5. Thanks for the comments! I’m listening to your words and wrestling with them. I think I want to point out that I haven’t given up on the word “Christian” – in fact, I hope that someday in English that this word is redeemed… and in fact, my hope is securely confident that it will. If people ask me if I’m a Christian, I would answer a confident and humble “yes”. But in my witness, and in the reshaping work of the Spirit, I am trying to humbly identify myself as a follower of Jesus, a disciple, a branch trying to bear his fruit— that still needs pruning.

  6. I think the comments thus far really demonstrate the fact that we are all trying to figure out what is the best way to identify ourselves. Christian, Red Letter Christian, little Christ, true brand Christian, Jesus Follower.
    I was meeting with our church elders a while back and I used the term “followers of the way” they hated it. they said it sounded like we were a cult. They are Christians. Their very identity is Christ. Biblically I would say this is accurate and true for all who walk with Jesus.
    The problem is that we (Christians/Jesus Followers/whatever else and everyone else) are so tired of seeing “Christians,” who are so identified with Christ, sinning. On one hand, I love the term Christian. On the other it seems to carry with it an idea of sinless, oneness with Christ that I have yet been unable to practically attain. Jesus Follower seems to have room for my many and frequent mistakes and errors in judgment, and yet at the same time carries the implication that I am trying to live as Jesus lived.
    Oh, I like the video clips. Any idea how I can save them to my hard drive?

  7. I recognize that the term Christian has become synonymous wih a lot of stuff that has very little to do with the perceptions of the people in first century christianity, however, there were equivalent terms at the time that were tearing the church apart. Gnostic, Nazarean, etc. It always struck me as fascinating how the church tried to seperate itself from these groups through excommunication and the lie, but I think it is equally interesting to look at those few people who fought the wod battles.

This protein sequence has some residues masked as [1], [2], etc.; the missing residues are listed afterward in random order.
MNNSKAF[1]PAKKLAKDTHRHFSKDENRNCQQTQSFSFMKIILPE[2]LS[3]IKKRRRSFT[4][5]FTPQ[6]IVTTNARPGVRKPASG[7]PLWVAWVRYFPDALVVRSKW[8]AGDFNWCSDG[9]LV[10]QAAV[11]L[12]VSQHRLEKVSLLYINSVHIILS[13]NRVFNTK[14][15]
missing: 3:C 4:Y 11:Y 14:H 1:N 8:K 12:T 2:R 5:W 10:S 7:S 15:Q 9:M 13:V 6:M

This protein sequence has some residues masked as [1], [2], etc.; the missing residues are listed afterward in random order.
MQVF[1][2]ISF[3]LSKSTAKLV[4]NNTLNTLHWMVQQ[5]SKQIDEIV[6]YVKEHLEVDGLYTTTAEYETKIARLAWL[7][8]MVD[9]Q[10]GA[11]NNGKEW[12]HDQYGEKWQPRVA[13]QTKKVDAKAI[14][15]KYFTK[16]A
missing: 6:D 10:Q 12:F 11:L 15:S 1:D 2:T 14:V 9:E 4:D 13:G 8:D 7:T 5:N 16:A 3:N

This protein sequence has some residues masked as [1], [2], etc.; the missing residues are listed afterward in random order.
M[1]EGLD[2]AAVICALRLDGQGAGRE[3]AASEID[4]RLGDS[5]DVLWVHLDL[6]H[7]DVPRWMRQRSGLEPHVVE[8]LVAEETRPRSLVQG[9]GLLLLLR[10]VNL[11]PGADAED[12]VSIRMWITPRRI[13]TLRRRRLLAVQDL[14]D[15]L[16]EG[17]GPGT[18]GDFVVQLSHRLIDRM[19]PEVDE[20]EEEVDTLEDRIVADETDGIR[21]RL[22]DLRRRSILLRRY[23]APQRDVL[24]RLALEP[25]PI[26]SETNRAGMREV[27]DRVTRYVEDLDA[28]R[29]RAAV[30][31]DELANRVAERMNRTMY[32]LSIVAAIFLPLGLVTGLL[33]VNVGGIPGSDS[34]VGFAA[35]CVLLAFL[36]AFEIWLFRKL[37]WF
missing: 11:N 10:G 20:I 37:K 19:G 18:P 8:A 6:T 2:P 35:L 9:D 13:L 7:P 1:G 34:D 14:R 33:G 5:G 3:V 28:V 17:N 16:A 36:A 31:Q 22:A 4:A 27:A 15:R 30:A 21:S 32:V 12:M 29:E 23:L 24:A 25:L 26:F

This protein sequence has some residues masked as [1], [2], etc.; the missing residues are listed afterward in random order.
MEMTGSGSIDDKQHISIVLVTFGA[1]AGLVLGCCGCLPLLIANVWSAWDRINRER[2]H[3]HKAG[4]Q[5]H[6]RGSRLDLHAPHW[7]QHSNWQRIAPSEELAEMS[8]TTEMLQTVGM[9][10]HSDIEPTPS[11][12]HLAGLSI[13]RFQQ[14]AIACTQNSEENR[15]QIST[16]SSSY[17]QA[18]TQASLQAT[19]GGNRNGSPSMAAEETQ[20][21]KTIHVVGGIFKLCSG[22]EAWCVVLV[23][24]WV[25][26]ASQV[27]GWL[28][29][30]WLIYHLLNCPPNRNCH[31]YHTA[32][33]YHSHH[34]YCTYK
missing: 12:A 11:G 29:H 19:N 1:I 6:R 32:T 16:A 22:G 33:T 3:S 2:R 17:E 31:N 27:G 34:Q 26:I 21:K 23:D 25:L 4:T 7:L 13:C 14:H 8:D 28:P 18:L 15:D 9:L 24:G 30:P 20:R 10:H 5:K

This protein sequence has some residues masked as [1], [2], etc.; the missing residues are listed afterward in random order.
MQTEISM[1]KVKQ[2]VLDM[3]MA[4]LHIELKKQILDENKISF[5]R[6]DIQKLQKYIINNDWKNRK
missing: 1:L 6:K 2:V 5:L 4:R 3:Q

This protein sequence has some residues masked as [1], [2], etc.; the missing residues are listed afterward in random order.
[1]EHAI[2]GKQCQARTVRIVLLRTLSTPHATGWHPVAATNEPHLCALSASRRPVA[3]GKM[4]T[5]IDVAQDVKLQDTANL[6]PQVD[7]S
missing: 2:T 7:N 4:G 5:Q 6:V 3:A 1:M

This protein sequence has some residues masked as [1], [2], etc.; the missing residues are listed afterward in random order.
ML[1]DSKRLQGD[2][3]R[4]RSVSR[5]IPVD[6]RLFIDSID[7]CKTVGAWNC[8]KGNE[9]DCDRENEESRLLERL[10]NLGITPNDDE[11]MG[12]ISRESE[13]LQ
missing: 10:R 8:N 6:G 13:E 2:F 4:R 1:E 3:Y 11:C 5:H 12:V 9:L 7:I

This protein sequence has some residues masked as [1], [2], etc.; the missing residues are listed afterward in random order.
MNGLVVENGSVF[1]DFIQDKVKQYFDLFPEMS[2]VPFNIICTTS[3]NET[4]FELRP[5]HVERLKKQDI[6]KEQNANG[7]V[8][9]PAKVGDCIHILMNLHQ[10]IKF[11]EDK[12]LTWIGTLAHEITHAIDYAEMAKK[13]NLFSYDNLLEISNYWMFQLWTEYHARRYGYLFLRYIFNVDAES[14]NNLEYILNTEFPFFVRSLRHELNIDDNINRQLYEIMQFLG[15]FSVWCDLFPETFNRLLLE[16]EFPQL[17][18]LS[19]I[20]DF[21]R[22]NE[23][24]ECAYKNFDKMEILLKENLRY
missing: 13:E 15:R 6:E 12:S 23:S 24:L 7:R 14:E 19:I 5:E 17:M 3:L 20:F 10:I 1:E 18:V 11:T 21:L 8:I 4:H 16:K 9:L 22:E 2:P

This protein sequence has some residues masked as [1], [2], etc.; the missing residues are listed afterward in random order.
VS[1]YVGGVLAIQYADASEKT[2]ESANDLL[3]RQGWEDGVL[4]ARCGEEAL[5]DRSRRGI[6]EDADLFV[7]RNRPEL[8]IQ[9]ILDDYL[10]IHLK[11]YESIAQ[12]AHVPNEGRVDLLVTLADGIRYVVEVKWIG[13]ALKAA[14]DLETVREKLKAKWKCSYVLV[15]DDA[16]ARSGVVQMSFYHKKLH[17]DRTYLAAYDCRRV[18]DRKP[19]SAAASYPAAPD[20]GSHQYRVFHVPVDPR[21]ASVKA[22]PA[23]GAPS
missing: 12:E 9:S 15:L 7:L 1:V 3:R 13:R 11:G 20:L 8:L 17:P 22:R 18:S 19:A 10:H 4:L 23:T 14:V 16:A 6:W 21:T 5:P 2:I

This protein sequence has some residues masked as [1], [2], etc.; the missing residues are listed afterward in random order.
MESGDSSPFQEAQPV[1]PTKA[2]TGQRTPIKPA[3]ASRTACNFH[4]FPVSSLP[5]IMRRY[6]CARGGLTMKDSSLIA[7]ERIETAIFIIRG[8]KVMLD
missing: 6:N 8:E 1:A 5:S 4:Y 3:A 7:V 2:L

Clement of Alexandria, I believe, wrote a great deal of what we now know about Christianity in the first century and he refused to let the word gnostic go. Theword has something, though I cant remember exacly what, to do with secret wisdom or sarchers for wisdom or keepers of wisdom. Anyway, Clement’s writing seems to come back to this idea of the ‘true’ gnostic being th one who follows the precepts an commands of Jesus, the apostles ad the church leaders. In an era when the church was attempting to prove ts differences from this group, Clement jumped on board and argued that he was one of the ‘true’ brand gnostics. Maybe, instead of arguing over why we are different, we should be ‘true’ brand Christians???

  8. I like the term Jesus Follower because it can’t be turned into an adjective to describe music, movies, book stores, cultural ghettos, voting blocks or breath mints. We are just as responsible for changing the meaning of the word Christian as anyone. The church in North America has forgotten that only a person can be a “little Christ”.

  9. Interesting stuff, surprisingly that little fake mac add was really well done. Although, “Christians” are presented as uncool, much like PC guy I think it is interesting that we want to distinguish ourselves from (in this case) other Christians. Maybe this is the wrong approach? Just a thought…
    I think it is truly sad that the word “Christian” has been seen as so negative that we no longer want to be associated with it. Tony Campolo uses the term “red letter Christians” to describe his religious convictions. His departure is away from the word “Evangelical” as he believes this word has almost become synonymous with political “Republicans.” I guess words are created and then released into the world, there meanings change depending on the context that they are used. In someway words have lives of their own which individual people struggle to change and mold. What I find most interesting is that “Christian” was a term that was used (I should recheck my facts) in a mocking way. Jesus followers were “little Christs.” I guess we took that title and embraced it, its meaning then changed into a title that has been used for hundreds of years. Maybe it is changing back again?